Keir Starmer. What a piece of… work.
Five years ago he was among a group of right-wingers in Jeremy Corbyn’s shadow cabinet who took part in a co-ordinated series of resignations intended to cause a leadership election in what became known as the “chicken coup”.
As the name suggests, this behaviour was considered to be cowardly and underhanded.
Now, Starmer has thrown his toys out of his pram after hearing that some of his own, predominantly right-wing, shadow cabinet have been briefing against his aides and some of their colleagues:
Unnamed shadow ministers have in recent weeks criticised Starmer’s aides, including his chief of staff Morgan McSweeney, policy chief Claire Ainsley and political director Jenny Chapman, blaming them for Labour’s caution or its reliance on focus groups of former “Red Wall” voters.
Starmer is also understood to be furious at recent briefings against frontbenchers Anneliese Dodds and Rachel Reeves.
I can’t discuss the briefings against Starmer’s aides because I don’t know enough about it, but it was claimed that Dodds would be sacked for failing to communicate Labour’s vision – which is Starmer’s job.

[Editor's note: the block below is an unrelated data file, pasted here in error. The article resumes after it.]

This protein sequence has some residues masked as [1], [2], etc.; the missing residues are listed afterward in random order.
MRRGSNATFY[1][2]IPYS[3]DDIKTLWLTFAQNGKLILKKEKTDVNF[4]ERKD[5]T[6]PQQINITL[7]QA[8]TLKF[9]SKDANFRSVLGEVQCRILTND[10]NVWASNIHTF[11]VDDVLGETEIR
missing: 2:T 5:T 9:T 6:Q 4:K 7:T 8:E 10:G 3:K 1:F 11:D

And Reeves was criticised for appearing in media interviews instead of Starmer, after he made a video praising a church that preaches homophobia.
According to the Huffington Post,
The Labour leader told the weekly meeting of Labour’s shadow cabinet that he was appalled by recent criticism of his aides, saying those responsible should “either stop now or have the guts to get out” of his frontbench team.
Why would these critics want to resign?
Their entire point is that it is the aides and Starmer who have behaved inappropriately – Starmer in the cases of Dodds and Reeves because he had (allegedly) put them in the line of fire that he should have taken.
And by actually putting forward an argument, it seems to This Writer that they have behaved much more honourably than Starmer did in 2016, when he resigned because he didn’t like the leader the Labour Party had democratically elected (and who was elected again as a result of the coup, with a bigger majority than before – despite (again, alleged) attempts to rig the vote).
I notice that Starmer himself seems far less inclined, himself, to resign, even though that action seems far more appropriate now than it was in 2016.
Perhaps next month’s local elections will change his mind.
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